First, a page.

Rates of Drug-, Alcohol-Linked Death Triple After Weight-Loss Surgery
A new study offers some sobering news about weight-loss surgery.
People who undergo a gastric bypass procedure called Roux-en-Y are three times more likely than those in the general population to die of drug- or alcohol-related causes, according to researchers at the University of Pittsburgh.
The reason isn't clear, but laboratory studies have shown that Roux-en-Y surgery changes the way the body reacts to drugs and alcohol.
"The effect is purely physiological, not psychological," said Dr. John Morton, chief of bariatric and minimally invasive surgery at Yale School of Medicine, who reviewed the findings. "Gastric bypass surgery removes 95% of the stomach. Alcohol receptors exist in the stomach and the liver, so by removing so much of the stomach, people lose the first pass at metabolizing alcohol."
Morton was not involved in the study but has published research on the topic.
For this study, the Pitt researchers followed nearly 2,500 adults who had weight-loss surgery at one of 10 hospitals across the United States. About eight out of 10 were women and 86% were white. Their median age was 46, meaning half were older, half younger. The patients were followed for seven years.
During that time, 10 of the study participants died of causes directly related to drug or alcohol use.
That included six accidental drug overdoses; one intentional drug overdose; one overdose where intent was unknown; and two from alcoholic liver disease. All 10 had had a Roux-en-Y bypass, which reduces the stomach size and shortens the intestine.
As with other forms of "bariatric" (weight-loss) surgery, having a smaller stomach makes people feel full sooner, so they lose weight.
To compare patient death rates with those in the general population, researchers used a formula called "person-years." It measures the number of people studied and number of years each participated in the study.
On average, there were 89 deaths per 100,000 person-years among Roux-en-Y patients, compared to 30.5 per 100,000 in the general population, the investigators found.
Study co-author Wendy King said, "Our study primarily focused on those who had Roux-en-Y gastric bypass surgery; it did not examine differences in drug- and alcohol-related mortality among those who had undergone" another type of weight-loss surgery called sleeve gastrectomy.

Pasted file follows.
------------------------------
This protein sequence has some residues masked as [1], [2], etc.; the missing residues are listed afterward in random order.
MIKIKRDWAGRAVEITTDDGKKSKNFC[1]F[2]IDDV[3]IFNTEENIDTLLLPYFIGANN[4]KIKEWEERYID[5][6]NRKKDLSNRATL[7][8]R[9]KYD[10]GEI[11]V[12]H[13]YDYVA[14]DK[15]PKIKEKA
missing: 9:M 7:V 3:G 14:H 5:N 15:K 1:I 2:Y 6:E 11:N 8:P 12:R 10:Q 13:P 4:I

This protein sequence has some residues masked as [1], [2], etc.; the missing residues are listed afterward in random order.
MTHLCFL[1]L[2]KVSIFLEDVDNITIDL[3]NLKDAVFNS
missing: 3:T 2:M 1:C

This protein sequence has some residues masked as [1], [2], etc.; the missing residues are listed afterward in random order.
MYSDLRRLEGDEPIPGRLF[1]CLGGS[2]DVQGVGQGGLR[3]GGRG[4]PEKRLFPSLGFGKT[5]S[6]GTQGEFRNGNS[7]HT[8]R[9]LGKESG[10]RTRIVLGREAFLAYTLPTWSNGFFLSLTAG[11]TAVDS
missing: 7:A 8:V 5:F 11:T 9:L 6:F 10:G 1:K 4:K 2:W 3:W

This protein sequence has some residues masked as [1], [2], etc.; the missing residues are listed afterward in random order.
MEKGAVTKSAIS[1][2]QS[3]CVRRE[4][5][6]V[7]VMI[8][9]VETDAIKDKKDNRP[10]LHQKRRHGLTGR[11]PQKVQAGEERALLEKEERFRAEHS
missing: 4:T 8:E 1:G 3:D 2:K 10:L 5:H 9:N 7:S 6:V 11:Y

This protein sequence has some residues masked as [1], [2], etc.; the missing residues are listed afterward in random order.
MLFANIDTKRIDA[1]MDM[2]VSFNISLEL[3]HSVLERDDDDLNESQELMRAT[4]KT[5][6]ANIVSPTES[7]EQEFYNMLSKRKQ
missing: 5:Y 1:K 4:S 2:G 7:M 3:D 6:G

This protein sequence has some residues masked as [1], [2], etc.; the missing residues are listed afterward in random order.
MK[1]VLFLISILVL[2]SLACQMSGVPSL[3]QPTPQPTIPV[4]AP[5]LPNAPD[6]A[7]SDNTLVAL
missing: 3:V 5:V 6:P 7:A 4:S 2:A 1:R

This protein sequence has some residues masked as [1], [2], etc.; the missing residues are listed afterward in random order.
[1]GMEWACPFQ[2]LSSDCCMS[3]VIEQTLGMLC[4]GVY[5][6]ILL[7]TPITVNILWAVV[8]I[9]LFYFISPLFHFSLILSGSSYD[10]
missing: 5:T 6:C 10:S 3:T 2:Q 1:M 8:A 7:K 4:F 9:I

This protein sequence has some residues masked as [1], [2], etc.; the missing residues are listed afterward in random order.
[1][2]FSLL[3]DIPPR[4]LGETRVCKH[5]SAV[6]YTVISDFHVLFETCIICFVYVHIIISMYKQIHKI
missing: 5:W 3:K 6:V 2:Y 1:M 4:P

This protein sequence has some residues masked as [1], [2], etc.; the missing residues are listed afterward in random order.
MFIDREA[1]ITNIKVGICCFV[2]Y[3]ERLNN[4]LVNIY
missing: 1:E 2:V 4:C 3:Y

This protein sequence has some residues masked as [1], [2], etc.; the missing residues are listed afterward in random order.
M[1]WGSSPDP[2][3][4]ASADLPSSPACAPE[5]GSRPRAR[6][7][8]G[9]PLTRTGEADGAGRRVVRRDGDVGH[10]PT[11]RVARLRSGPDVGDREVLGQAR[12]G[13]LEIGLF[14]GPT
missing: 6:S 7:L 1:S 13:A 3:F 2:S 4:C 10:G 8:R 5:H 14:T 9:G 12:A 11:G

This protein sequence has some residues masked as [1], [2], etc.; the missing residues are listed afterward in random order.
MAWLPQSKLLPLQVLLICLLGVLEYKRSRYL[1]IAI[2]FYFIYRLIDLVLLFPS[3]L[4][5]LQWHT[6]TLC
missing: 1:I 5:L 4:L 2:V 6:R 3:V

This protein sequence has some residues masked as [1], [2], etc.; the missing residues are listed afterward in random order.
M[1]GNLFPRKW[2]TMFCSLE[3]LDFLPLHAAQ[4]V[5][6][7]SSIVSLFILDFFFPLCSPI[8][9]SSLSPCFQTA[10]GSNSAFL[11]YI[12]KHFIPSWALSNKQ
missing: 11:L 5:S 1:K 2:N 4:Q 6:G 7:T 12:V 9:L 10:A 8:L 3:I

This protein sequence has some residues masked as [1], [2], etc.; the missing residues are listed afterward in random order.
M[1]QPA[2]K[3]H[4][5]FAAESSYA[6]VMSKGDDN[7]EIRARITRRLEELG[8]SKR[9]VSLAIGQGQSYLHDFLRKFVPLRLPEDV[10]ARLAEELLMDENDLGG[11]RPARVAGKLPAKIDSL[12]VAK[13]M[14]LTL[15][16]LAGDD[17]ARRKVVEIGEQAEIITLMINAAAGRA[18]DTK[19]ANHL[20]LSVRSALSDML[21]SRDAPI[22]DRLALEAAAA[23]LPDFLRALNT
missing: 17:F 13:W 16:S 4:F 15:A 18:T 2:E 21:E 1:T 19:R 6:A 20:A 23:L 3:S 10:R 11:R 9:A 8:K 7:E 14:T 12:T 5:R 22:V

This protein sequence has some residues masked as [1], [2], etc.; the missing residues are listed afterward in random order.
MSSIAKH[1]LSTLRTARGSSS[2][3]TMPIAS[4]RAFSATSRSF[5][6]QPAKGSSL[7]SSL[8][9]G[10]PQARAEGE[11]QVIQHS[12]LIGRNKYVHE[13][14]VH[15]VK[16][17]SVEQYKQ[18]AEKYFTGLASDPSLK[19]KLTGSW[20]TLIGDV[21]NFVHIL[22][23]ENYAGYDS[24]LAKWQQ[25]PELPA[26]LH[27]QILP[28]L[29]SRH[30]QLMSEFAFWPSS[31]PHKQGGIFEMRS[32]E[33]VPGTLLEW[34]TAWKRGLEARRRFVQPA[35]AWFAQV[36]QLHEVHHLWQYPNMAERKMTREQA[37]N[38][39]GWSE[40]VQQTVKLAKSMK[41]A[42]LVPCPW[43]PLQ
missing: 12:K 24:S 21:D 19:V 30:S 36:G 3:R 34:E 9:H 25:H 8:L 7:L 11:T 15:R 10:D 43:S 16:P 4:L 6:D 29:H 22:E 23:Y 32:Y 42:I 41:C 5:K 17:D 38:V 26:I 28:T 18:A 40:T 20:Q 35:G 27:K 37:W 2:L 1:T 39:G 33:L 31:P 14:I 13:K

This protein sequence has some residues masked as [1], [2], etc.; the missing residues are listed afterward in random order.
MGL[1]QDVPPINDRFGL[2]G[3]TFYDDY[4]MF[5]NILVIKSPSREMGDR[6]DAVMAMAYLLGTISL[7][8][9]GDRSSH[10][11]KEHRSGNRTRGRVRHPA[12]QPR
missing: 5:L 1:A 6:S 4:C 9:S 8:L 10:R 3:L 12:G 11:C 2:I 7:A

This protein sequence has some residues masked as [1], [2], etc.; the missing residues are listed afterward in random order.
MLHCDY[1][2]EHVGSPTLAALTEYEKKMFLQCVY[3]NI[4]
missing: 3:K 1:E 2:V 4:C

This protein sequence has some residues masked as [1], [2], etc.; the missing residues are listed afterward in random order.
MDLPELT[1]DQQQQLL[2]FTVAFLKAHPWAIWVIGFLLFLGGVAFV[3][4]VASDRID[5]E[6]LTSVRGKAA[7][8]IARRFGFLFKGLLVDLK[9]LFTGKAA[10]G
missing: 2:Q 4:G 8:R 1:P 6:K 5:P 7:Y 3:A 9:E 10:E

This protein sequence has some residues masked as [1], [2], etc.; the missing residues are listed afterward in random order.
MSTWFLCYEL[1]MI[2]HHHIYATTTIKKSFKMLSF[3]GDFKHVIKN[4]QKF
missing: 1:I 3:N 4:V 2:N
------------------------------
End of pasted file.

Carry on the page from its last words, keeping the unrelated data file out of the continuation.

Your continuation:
"New evidence suggests that sleeve gastrectomy may also alter the way alcohol is metabolized in the body, so there is more work to do," she added. King is an associate professor in the department of epidemiology at the University of Pittsburgh Graduate School of Public Health.
The nation's most popular weight-loss surgery, sleeve gastrectomy, also removes a portion of the stomach, although not as much as Roux-en-Y gastric bypass. A third type of bariatric surgery is gastric banding, which ties off the upper portion of the stomach.
Because their stomachs hold less, people who undergo bariatric surgery tend to feel the effects of alcohol sooner and after fewer drinks. Researchers said that's why it is important for patients to pay attention not only to how alcohol makes them feel, but also whether it interferes with relationships and daily activities.
The findings highlight the need for more education, diagnosis, treatment and tracking of alcohol and drug use as part of post-surgery care, the study authors said.
The researchers also called on primary-care doctors to be more aware of these risks as they treat patients who have had weight-loss surgery, and for more long-term follow-up. The deaths uncovered in the study occurred about five years after surgery.
Morton underscored the importance of awareness.
"Substance abuse education needs to be embedded in the pre-op process, and more counseling needs to be provided after surgery," he said. "But people also need to remember that they are having bariatric surgery to lose weight and improve their health, and consuming alcohol doesn't fit with those goals."
The study was recently published online in the journal Surgery for Obesity and Related Diseases.
There's more on weight-loss surgery at the U.S. National Institute of Diabetes and Digestive and Kidney Diseases.
SOURCES: Wendy King, Ph.D., associate professor of epidemiology, University of Pittsburgh; John Morton, M.D., vice chair for quality, department of surgery, and division chief of bariatric and minimally invasive surgery, Yale School of Medicine, New Haven, Conn.; June 7, 2019, Surgery for Obesity and Related Diseases, online